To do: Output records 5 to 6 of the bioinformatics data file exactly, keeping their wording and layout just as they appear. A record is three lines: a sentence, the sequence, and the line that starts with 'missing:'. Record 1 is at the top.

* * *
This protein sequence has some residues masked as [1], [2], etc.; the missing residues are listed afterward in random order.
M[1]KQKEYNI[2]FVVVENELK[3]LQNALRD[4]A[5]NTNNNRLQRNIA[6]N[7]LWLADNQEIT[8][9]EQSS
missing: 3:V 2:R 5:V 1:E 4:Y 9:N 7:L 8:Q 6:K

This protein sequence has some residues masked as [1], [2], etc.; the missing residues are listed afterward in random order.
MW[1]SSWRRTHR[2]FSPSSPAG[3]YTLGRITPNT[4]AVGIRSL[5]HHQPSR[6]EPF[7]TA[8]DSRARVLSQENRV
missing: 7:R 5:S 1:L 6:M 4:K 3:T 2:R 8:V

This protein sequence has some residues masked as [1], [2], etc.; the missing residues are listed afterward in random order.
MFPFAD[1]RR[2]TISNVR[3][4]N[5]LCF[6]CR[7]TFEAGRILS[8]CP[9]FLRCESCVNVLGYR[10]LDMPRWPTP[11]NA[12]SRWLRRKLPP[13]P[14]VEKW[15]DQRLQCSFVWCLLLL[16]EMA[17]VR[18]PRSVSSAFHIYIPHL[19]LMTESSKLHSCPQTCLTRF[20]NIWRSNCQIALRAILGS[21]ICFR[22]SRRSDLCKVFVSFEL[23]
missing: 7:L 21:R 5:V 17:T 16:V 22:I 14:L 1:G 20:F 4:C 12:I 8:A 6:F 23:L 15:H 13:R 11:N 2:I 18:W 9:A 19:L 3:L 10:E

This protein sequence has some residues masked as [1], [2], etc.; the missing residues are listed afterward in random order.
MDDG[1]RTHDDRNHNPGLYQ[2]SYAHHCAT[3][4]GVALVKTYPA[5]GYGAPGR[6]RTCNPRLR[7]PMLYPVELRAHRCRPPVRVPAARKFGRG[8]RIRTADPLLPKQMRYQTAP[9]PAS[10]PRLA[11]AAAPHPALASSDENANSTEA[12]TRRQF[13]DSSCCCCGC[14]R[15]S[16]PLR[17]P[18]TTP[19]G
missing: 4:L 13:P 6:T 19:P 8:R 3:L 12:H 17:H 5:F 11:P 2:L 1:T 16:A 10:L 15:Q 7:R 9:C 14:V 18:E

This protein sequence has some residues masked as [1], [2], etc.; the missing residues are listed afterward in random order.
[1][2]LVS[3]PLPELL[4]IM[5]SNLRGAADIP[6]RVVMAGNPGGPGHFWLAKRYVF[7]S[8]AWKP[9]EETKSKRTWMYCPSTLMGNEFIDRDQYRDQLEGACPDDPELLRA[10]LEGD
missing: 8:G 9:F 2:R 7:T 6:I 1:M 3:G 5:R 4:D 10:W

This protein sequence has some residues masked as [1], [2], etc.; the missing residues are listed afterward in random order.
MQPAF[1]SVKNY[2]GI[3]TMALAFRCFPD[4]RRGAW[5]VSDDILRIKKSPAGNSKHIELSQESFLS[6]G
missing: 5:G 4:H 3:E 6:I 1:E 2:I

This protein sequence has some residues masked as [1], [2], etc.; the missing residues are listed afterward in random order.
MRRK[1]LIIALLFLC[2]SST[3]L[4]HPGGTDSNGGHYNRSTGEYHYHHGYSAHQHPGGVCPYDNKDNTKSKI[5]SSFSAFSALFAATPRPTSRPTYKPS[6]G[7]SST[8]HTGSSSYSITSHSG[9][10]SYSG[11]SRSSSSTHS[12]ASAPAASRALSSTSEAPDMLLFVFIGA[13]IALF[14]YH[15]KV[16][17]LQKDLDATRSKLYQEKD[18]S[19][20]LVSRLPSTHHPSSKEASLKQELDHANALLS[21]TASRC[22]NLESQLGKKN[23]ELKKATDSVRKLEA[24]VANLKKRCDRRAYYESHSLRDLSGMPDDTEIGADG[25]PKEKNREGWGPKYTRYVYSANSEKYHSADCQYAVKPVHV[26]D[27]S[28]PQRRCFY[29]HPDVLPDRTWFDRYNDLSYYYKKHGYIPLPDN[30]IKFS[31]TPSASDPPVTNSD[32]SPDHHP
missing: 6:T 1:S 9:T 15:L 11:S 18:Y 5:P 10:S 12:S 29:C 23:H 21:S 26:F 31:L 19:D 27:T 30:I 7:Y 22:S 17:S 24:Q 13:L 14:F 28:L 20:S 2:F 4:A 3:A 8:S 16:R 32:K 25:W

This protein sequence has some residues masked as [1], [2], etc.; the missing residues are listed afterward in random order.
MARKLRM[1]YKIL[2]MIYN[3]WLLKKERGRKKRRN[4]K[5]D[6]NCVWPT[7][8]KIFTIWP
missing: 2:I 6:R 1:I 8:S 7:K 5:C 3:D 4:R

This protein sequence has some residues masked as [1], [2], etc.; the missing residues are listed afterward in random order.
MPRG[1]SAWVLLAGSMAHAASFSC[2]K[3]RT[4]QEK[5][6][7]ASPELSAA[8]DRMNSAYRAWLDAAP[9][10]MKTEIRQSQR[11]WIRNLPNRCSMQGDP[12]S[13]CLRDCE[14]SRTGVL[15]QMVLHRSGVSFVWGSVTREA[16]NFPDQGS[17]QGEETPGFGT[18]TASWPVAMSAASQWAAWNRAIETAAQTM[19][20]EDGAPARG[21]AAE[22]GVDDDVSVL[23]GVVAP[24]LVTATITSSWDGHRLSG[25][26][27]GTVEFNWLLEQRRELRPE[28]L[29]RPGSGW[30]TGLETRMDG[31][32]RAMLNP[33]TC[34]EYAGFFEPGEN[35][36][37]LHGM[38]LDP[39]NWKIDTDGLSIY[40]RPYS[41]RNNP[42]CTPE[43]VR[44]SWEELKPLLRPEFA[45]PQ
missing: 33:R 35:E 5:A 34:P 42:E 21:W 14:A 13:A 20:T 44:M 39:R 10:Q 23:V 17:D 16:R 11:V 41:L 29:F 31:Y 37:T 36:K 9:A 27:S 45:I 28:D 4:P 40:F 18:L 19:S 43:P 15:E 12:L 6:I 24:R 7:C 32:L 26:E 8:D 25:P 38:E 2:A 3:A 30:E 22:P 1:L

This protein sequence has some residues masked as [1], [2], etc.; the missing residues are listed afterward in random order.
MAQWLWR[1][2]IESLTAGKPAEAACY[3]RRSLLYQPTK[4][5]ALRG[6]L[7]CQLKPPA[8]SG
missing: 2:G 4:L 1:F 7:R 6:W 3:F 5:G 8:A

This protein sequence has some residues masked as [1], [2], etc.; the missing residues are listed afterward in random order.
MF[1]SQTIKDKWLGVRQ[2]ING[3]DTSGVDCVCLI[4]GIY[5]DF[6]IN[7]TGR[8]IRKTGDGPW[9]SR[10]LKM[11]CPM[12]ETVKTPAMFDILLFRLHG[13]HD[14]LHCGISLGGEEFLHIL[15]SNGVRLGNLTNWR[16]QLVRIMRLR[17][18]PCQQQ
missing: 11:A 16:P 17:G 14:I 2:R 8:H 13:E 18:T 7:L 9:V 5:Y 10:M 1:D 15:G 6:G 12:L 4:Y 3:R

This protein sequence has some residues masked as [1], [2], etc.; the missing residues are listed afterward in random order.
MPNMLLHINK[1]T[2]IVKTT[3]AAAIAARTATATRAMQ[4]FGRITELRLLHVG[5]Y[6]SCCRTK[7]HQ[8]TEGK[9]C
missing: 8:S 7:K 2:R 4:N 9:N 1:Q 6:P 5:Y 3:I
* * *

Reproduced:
This protein sequence has some residues masked as [1], [2], etc.; the missing residues are listed afterward in random order.
[1][2]LVS[3]PLPELL[4]IM[5]SNLRGAADIP[6]RVVMAGNPGGPGHFWLAKRYVF[7]S[8]AWKP[9]EETKSKRTWMYCPSTLMGNEFIDRDQYRDQLEGACPDDPELLRA[10]LEGD
missing: 8:G 9:F 2:R 7:T 6:I 1:M 3:G 5:R 4:D 10:W

This protein sequence has some residues masked as [1], [2], etc.; the missing residues are listed afterward in random order.
MQPAF[1]SVKNY[2]GI[3]TMALAFRCFPD[4]RRGAW[5]VSDDILRIKKSPAGNSKHIELSQESFLS[6]G
missing: 5:G 4:H 3:E 6:I 1:E 2:I